Make sure employees aren't planning their exit this Christmas

The Christmas period is the longest stretch the nation has off from work, and the one most likely to include plenty of booze-fuelled deep-and-meaningfuls with loved ones. All that nattering and repeated summing up of how-life's-been, combined with days and days of reflection, tends to lead people to critically assess how happy they are with their job. Which all too often leads to New Year's resolution number one being: "Find a new job."

Think we're being unnecessarily pessimistic? 51% of UK workers are frustrated or disengaged with their jobs, according to a report that came out last week from Hay Group (and, interestingly, that's 10% more than the average in Europe).

That means it's crucial you make staff feel valued right now. "Employers often underestimate how important Christmas is to people psychologically," explains Gareth Chick, director of management consultancy Spring Partnerships. "Don't let key members of your team disappear without offering them some words of encouragement about their performance, and commitment to the company in 2010. Get your message right, and they'll go home feeling incredibly positive about their company; get it wrong, and they might spend the holiday contemplating a change of career in 2011."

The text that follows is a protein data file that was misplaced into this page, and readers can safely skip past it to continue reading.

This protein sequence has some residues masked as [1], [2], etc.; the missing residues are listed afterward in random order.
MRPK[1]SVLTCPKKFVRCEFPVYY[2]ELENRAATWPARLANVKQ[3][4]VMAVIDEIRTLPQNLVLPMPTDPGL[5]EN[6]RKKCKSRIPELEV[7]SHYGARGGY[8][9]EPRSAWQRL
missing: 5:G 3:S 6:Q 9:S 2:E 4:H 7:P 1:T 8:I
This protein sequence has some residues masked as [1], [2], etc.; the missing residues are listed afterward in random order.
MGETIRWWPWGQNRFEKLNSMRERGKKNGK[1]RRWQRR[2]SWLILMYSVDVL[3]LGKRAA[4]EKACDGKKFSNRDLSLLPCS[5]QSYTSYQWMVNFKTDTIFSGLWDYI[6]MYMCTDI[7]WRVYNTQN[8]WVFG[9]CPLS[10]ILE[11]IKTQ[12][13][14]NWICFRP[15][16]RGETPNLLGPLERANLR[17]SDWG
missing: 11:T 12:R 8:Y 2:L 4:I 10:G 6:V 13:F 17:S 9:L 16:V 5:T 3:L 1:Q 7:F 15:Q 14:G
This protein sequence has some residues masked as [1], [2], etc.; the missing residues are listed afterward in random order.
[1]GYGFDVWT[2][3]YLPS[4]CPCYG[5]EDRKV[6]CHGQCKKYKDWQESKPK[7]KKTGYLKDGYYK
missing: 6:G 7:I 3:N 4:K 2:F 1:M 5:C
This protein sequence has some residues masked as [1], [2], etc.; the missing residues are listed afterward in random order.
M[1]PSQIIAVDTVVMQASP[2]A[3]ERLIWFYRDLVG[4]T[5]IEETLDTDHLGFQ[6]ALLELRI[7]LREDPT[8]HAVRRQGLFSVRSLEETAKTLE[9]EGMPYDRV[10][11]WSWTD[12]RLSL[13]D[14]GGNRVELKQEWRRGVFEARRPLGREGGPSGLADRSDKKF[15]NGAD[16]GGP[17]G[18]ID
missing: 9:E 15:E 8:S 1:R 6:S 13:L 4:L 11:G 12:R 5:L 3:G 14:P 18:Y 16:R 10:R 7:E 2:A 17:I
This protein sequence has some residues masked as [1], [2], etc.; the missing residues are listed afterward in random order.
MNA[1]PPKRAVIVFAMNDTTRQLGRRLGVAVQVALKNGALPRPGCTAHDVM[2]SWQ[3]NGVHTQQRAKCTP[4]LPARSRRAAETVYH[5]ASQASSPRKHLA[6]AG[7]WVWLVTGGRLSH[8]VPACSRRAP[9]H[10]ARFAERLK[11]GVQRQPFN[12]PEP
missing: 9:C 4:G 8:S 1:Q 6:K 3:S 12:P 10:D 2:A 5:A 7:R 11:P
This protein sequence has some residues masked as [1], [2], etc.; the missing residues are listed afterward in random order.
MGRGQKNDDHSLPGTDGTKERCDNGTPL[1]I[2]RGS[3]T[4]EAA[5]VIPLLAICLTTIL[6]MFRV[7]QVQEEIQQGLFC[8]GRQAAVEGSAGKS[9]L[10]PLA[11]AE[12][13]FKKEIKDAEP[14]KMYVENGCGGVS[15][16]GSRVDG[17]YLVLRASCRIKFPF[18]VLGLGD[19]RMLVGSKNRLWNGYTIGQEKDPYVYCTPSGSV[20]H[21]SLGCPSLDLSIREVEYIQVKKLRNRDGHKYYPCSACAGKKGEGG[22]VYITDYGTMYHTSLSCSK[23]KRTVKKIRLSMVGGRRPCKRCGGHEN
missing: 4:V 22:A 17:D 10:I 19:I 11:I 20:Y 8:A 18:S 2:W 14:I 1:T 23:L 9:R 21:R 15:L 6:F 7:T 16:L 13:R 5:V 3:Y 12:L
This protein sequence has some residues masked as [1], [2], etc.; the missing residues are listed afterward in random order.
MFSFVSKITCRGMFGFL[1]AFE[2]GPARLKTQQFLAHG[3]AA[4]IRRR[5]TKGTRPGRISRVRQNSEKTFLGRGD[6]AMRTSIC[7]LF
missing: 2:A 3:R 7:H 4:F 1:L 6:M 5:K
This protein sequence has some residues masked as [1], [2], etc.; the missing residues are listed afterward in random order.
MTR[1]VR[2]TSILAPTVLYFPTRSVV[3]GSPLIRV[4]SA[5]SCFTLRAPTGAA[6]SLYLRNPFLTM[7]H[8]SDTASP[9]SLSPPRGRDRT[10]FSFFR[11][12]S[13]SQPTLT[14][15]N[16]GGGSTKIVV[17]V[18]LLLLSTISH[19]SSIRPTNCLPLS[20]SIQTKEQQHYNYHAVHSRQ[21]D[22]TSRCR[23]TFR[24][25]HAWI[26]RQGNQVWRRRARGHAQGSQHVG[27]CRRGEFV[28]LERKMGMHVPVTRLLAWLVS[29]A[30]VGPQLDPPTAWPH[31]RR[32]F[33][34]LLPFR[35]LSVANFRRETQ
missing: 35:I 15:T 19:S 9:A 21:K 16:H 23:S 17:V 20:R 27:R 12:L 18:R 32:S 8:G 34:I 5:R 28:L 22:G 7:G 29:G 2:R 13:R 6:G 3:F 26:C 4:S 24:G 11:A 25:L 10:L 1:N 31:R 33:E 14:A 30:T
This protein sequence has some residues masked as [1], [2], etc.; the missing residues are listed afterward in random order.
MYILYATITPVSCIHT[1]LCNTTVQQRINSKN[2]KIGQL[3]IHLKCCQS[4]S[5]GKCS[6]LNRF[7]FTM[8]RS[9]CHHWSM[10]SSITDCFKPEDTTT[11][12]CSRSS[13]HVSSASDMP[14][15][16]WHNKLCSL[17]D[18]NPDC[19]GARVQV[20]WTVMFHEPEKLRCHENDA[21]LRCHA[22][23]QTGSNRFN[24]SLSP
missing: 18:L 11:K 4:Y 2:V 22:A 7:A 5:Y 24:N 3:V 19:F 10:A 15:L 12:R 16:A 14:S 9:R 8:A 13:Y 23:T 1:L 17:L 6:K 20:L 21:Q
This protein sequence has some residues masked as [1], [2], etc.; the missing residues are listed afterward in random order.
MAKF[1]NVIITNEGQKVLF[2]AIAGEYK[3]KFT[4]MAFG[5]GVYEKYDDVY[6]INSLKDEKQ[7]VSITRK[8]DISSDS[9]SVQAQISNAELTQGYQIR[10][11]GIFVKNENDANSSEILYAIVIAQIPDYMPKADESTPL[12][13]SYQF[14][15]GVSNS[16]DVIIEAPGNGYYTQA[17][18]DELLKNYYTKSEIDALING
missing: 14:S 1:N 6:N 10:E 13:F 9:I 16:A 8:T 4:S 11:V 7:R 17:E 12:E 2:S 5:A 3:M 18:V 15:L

Aim to have a sit-down with each member of your team before they leave for the year. Find out what they've enjoyed and disliked in the last 12 months, and what would keep them happy. Do they need to be more challenged to keep progressing? Could a slight shift in role make more of their skills and fulfil them more? Are they looking for more money, and could you set more aggressive individual targets for 2011 that would enable them to earn that?

Read our guide on appraising employee performance for more advice, and make sure you're ready to set targets for each individual working for you for the year ahead. Our feature on setting business targets will help.

And then add a resolution to your own list: to keep up these sit-downs and appraisals. Employees who feel valued and who have a hand in shaping their own future within your business are the ones most likely to flourish, and, therefore, to stay with you.

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